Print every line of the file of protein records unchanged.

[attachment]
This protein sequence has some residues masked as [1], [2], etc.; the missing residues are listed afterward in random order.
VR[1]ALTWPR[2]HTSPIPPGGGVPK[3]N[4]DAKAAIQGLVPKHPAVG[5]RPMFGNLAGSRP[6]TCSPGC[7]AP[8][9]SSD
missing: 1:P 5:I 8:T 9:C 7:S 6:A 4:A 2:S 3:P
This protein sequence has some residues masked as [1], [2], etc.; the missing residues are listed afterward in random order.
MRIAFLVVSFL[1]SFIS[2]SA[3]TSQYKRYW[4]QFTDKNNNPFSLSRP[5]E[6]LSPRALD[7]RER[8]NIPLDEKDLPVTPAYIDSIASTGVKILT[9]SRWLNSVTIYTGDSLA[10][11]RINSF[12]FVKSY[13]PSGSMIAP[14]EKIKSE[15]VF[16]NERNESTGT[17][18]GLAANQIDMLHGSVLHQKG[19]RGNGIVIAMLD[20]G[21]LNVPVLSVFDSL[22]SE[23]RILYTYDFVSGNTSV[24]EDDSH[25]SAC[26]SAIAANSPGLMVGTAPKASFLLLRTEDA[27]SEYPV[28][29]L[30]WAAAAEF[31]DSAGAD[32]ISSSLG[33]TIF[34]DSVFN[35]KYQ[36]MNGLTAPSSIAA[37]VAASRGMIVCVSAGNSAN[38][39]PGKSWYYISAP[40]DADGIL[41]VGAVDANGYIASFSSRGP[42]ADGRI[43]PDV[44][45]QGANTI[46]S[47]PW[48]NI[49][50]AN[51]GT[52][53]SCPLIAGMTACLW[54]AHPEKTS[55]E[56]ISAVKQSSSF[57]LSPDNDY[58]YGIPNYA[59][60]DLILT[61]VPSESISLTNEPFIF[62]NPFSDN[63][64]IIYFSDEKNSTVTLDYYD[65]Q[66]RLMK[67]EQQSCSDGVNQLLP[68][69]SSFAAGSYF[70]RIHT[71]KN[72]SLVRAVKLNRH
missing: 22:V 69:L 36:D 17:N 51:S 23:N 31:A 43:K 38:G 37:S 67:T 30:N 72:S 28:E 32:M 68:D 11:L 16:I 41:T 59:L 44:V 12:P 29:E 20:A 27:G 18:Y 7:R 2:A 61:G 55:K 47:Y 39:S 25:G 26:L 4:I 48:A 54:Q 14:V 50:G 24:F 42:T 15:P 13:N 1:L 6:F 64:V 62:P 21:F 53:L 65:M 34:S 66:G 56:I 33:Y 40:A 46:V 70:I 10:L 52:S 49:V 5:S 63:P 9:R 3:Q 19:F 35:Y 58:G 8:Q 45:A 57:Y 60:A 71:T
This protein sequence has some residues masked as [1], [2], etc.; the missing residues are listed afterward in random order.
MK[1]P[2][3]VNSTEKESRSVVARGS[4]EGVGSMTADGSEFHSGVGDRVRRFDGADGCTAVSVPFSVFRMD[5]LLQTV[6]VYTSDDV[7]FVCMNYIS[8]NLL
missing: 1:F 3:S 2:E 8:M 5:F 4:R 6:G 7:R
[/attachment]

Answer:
This protein sequence has some residues masked as [1], [2], etc.; the missing residues are listed afterward in random order.
VR[1]ALTWPR[2]HTSPIPPGGGVPK[3]N[4]DAKAAIQGLVPKHPAVG[5]RPMFGNLAGSRP[6]TCSPGC[7]AP[8][9]SSD
missing: 1:P 5:I 8:T 9:C 7:S 6:A 4:A 2:S 3:P
This protein sequence has some residues masked as [1], [2], etc.; the missing residues are listed afterward in random order.
MRIAFLVVSFL[1]SFIS[2]SA[3]TSQYKRYW[4]QFTDKNNNPFSLSRP[5]E[6]LSPRALD[7]RER[8]NIPLDEKDLPVTPAYIDSIASTGVKILT[9]SRWLNSVTIYTGDSLA[10][11]RINSF[12]FVKSY[13]PSGSMIAP[14]EKIKSE[15]VF[16]NERNESTGT[17][18]GLAANQIDMLHGSVLHQKG[19]RGNGIVIAMLD[20]G[21]LNVPVLSVFDSL[22]SE[23]RILYTYDFVSGNTSV[24]EDDSH[25]SAC[26]SAIAANSPGLMVGTAPKASFLLLRTEDA[27]SEYPV[28][29]L[30]WAAAAEF[31]DSAGAD[32]ISSSLG[33]TIF[34]DSVFN[35]KYQ[36]MNGLTAPSSIAA[37]VAASRGMIVCVSAGNSAN[38][39]PGKSWYYISAP[40]DADGIL[41]VGAVDANGYIASFSSRGP[42]ADGRI[43]PDV[44][45]QGANTI[46]S[47]PW[48]NI[49][50]AN[51]GT[52][53]SCPLIAGMTACLW[54]AHPEKTS[55]E[56]ISAVKQSSSF[57]LSPDNDY[58]YGIPNYA[59][60]DLILT[61]VPSESISLTNEPFIF[62]NPFSDN[63][64]IIYFSDEKNSTVTLDYYD[65]Q[66]RLMK[67]EQQSCSDGVNQLLP[68][69]SSFAAGSYF[70]RIHT[71]KN[72]SLVRAVKLNRH
missing: 22:V 69:L 36:D 17:N 51:S 23:N 31:A 43:K 38:G 37:S 67:T 30:N 72:S 28:E 32:M 68:D 11:L 16:I 41:T 59:L 44:V 12:P 29:E 20:A 27:G 18:Y 7:R 2:A 61:G 55:K 47:Y 39:S 25:G 26:L 4:I 48:A 54:Q 14:V 50:G 24:F 42:T 15:P 13:N 1:L 6:F 64:V 62:P 21:F 53:L 65:M 34:S 66:G 56:I 33:Y 40:A 46:V 70:I 10:L 52:S 49:V 5:S 63:P 9:R 3:Q 19:F 35:Y 58:G 8:Q 45:A 57:Y 60:A 71:T
This protein sequence has some residues masked as [1], [2], etc.; the missing residues are listed afterward in random order.
MK[1]P[2][3]VNSTEKESRSVVARGS[4]EGVGSMTADGSEFHSGVGDRVRRFDGADGCTAVSVPFSVFRMD[5]LLQTV[6]VYTSDDV[7]FVCMNYIS[8]NLL
missing: 1:F 3:S 2:E 8:M 5:F 4:R 6:G 7:R